Contact Us

We can try to answer all your questions and help you get that antique watch running again.

Just click the button below and fill in the form, or better yet, email us with photos at

FAQs and warranties are farther down the page.

American Timekeeper

PO Box #1 - Darien Center, NY 14040

(585) 547-9989


Open today

09:00 am – 05:00 pm


The FAQs


Do you give free estimates?

Of course, but we have to see the watch first, or at least focused, well-lighted pictures instead.

We obviously can't give you a price to restore your watch if you don't send us any photographs. 

However, once the plates are separated for a closer look you'll be charged a $35 evaluation if you decide against the work. If the repairs are completed then that fee is put toward the final invoice.

How much will it cost to fix my watch?

Most of the prices are listed on the Services page, but once your watch gets on the bench we will write you with a rough idea. Unless the piece is rare or has sentimental value, there is a financial cut-off point for every timepiece, because not every watch is worth repairing. If yours is close to crossing that line we will have a conversation about how far you wish to take the restoration.  

What is your turnaround time?

Usually 2 to 3 weeks, depending on whether parts can be found or if we have to fabricate them. 

Do you work on fusees?

We do.  Centuries-old verge fusees were not built to run forever and parts are impossible to find, so we try to concentrate our efforts on better European examples.  Because of the design and the condition of most gear trains, accuracy is a secondary consideration behind a well-running piece.

Do you work on wristwatches?

We do not.  We specialize in American-made pocket watches from the late 1800s and early 1900s. We also do not work on music boxes, sewing machines, electric clocks, antique firearms, quartz watches, marine components, anything Swiss, or that neon bar sign you found at a garage sale. 

Do you work on clocks?

We can if it's small enough to ship, such as a carriage or travel clock. The skill set is much the same for clocks but requires larger tooling, bigger ultrasonic tanks, and special clamps to hold the movement during reassembly, so we usually recommend someone who specializes in them.

The Disclaimers

1.  There aren't enough hours in the day to restore every single watch, so our energies are focused on exceptional, historical, or interesting pieces  -  not 7-jewel sidewinders  -  so please ask first.

We reserve the right to refuse any watch that will likely turn into a money pit or one that will end up being a disappointment for both parties. We may also refuse any customer who is overly rude, known to be a slow payer, or makes unreasonable demands, such as skeletonizing movements. 

2.  An invoice will be sent along with photos when the work is completed and prompt payment is appreciated. A reminder will be sent after 10 days and another after 20 days. If payment is not received after 30 days the piece will be considered abandoned and may be sold to recoup costs.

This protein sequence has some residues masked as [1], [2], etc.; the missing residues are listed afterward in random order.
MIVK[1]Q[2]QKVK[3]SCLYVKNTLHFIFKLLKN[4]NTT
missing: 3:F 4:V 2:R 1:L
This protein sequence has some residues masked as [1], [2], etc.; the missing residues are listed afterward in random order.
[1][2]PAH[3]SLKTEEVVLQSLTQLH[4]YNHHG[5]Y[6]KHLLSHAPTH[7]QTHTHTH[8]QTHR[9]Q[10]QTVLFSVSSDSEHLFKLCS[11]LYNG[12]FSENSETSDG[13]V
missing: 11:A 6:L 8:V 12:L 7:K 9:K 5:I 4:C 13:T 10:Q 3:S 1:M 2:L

3.  We believe in the preservation of our history and keeping American-made heirlooms here at home in America. We are strongly against those individuals who part out complete and running watches or melt gold cases for profit, so we will refuse service to any customer openly engaging in or knowingly giving patronage to anybody doing either of those disgusting things.

4.  The photos posted here on the site are protected by intellectual property rights, and may not be uploaded or copied. Any pictures of finished pieces sent as a courtesy have our watermark on them to discourage piracy. Learn how to take your own photos before stealing someone else's.

Privacy Policy

All customer information - name, location, mailing and email addresses, phone numbers, payment methods, and collecting preferences - is held in the strictest confidence.

Nothing will get shared with anyone else without your prior written or verbal consent. 

Implied Warranties

Guarantees of a precise length are a little silly when it comes to antique watches, given how delicate they are and the fact that we cannot control their safety during shipping or after the customer receives it, but if your watch fails in a reasonable amount of time in the very rare event that we missed something we will of course make it right. Such an implied warranty is void if :

  • You drop your watch onto anything harder than a pillow.
  • You stick anything into the gear train, like a toothpick or screwdriver.
  • You open the back and spray the movement with oil or WD-40.
  • You let your grandkids or your dog play with it.
  • You shake it violently for any reason (see dog).
  • You magnetize it while attempting to de-magnetize it.
  • You remove it from the case or separate the plates just to see the gears in action.

Yes, all these things have happened shortly after the customer received the watch back, causing further damage and requiring a return trip for more work and a second invoice. 


ASK  before sending anything, if only to verify that we're not on vacation, flat on our backs with novel coronavirus, or so far behind that we're not accepting further work.

Do NOT ship your watch with a chain, fob, or strap attached. It can scratch the crystal or the case, and it adds to the boxed weight, costing more in shipping in both directions.

Do NOT ship your watch packed in confetti, sawdust, or shredded paper because someone has to sweep up that stuff after it spews all over the clean floor in the shop.

Do NOT ship your watch wrapped in layer after layer of packing tape to the point where it has to sliced open with a razor. Whatever you pack at your end has to be unpacked at this end.

Include a note inside the box with your contact information if you're a first-time customer.